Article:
October 11th is Coming Out Day. I can’t help but wonder what it is that prompts a gay person to come out. Especially in a place like a workplace, where your very livelihood is at stake. As a straight person, I can only imagine and I would never have the audacity to say this is something I know or feel. In last week’s Closet Talk interview with Jen Dugan, of the 1st Annual Nationwide You Are Loved Chalk Messages Project, Jen told her own coming out story and how surprised she was at the support. Many individuals told her that had they known, they would have supported her. She used the words “It goes unsaid.”
I wrote those words down. I know that for me and many straight friends, support goes unsaid. So why does it go unsaid and how can we say it? Perhaps more importantly, I would love to hear from LGBT folks what clues you look for to know that it is safe to come out to someone? A recent study showed that only 27% of LGBT people are completely out at work, even in companies with anti-discrimination policies.
Back on topic. We straight people, who support equality, have been trained not to ask; not by don’t ask, don’t tell. We feel like it is a matter of respecting someone’s privacy. You worry that all we will see is your sexual orientation or gender identity. We worry that you will think that is all we see.
So what are some ways that you can show your own values? If you think of it this way, it’s easier to see what you can do. Because then you are just being yourself.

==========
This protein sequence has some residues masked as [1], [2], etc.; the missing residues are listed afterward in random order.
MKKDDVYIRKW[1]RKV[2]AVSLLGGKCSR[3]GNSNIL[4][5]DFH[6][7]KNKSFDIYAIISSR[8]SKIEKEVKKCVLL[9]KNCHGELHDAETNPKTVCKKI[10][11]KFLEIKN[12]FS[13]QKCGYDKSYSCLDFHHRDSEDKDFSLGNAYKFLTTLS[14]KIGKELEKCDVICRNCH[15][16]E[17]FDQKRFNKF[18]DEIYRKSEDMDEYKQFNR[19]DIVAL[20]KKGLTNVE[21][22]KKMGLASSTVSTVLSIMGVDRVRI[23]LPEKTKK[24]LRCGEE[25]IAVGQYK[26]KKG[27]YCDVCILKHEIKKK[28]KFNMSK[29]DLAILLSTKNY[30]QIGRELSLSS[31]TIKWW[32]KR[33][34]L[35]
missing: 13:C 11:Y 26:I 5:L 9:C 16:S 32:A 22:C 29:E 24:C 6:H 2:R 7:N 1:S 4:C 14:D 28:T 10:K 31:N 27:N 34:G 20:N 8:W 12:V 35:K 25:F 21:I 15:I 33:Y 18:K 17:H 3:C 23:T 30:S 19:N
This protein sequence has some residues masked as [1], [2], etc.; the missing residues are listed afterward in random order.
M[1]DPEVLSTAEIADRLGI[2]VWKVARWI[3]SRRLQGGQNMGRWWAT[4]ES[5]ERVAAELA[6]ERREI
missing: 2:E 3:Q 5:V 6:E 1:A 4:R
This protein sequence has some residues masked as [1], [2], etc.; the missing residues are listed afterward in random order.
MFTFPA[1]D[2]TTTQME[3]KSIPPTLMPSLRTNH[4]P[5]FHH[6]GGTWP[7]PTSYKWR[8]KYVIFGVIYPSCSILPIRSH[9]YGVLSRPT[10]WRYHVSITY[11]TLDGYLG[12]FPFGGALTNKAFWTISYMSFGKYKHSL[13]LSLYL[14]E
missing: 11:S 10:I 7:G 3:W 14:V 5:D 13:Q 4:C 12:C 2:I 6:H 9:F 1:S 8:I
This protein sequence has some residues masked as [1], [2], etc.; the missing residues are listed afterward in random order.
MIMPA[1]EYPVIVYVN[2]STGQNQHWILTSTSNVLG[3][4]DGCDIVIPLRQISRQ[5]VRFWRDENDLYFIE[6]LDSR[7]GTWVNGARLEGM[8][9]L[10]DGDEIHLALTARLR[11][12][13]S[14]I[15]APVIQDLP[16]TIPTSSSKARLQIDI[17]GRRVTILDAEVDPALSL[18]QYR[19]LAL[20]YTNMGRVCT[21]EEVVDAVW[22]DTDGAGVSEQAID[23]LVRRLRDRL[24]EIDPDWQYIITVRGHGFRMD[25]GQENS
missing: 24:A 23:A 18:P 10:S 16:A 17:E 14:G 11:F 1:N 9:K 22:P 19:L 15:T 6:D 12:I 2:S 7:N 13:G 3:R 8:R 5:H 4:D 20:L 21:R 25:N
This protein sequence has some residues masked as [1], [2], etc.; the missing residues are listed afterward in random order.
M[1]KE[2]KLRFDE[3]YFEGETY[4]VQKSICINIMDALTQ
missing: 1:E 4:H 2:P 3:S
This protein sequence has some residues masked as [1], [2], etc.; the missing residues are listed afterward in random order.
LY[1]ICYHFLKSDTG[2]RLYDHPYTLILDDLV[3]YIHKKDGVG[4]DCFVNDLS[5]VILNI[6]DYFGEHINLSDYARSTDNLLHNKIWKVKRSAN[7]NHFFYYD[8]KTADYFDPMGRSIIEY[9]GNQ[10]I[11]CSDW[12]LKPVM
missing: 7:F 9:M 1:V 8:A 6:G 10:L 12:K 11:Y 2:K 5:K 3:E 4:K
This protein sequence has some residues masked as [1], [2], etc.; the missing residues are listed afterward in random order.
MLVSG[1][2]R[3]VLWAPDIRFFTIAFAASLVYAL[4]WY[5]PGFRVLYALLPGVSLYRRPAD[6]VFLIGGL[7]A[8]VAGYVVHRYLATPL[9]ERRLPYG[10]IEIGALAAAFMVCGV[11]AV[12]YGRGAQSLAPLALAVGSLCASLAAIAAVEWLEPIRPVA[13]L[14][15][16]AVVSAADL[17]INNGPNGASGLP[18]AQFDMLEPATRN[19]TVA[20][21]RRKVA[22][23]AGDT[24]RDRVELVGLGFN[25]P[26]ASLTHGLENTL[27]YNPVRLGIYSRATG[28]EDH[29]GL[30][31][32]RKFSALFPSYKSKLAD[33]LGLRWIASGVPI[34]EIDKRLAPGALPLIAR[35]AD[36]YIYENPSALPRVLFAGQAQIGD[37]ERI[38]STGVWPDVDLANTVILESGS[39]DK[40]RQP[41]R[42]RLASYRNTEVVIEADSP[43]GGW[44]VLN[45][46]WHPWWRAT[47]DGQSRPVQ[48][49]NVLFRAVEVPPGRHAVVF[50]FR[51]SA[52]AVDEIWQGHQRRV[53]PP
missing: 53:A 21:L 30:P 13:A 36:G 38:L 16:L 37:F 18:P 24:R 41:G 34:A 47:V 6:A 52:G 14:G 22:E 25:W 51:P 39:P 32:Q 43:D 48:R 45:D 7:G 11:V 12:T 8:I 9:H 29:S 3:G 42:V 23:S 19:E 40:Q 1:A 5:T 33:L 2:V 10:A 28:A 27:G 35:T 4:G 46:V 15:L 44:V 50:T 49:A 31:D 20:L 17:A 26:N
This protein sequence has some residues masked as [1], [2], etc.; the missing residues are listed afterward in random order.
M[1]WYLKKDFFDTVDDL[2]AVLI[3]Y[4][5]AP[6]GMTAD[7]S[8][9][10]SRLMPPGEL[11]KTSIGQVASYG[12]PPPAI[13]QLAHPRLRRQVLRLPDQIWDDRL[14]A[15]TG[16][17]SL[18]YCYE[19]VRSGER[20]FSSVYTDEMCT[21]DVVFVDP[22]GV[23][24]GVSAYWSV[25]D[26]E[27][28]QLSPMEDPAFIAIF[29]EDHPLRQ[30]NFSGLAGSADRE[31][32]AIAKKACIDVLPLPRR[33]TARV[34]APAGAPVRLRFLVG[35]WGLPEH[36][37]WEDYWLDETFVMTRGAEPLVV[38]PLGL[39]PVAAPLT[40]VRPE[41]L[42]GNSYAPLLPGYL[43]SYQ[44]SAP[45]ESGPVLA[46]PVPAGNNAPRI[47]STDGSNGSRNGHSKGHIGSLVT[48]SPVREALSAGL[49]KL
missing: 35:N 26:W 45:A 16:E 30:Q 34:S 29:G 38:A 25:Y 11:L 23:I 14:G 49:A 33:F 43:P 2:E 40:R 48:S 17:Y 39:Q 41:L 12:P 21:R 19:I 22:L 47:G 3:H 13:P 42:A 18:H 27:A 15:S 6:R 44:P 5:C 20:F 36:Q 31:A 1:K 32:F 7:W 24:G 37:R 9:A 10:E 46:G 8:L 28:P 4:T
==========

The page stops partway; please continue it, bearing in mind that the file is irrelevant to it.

If you hear remarks that are negative toward LGBT people, speak up. It could be in private or during the conversation. It can be as simple as “I didn’t think that was nice/funny/appropriate.” If it’s a good person that you feel is just naive, do it privately and let them know you are sure they are not the kind of person who would want to hurt someone. I grew up in an environment where people told racist and ethnic based jokes. I didn’t realize how hurtful those comments could be until someone told me.
If you have gay family or friends, talk about them in the same ways that you would a straight friend or couple. You don’t have to focus on the gay part. Focus on who they are as people. Most of the gay friends I have feel like being gay is not the most important thing that you should know about them.
Never hear anything negative and you don’t have gay friends? Do you like a gay musician or actor? Did you like Will and Grace? Glee? Modern Family? Do you go to a gay-affirming church? All of these will reveal something about your values.
I have an HRC equality sign visible in my cubicle. LGBT people recognize it immediately, yet most straight people are not familiar with it. When people ask me, I tell them what it means. I find that if I let someone know my values, they either show their support or simply move on. No one has picked a fight with me yet.
Last, but not least, if you are LGBT, just be yourself. You don’t need to be an activist. In fact, just being yourself is the best thing that you can do for yourself and the LGBT movement. Because when others see you as a real person who just happens to be gay, that is when they are the most supportive. 83% of people who know a gay person as family or friend are supportive of equal rights. There is a message in that statistic for straight people who don’t know anyone gay.
geekgirl: Jude is a straight woman, a mom and has been married for 32 years to the same wonderful man. She believes in Buddhism and attends the United Church of Christ. She is a molecular biologist, her best friend is a lesbian, and she believes that every human deserves equal rights, respect and a life free from hate, fear and discrimination. The only thing she hates is pickles. Her science blog can be found at LGBT Latest Science.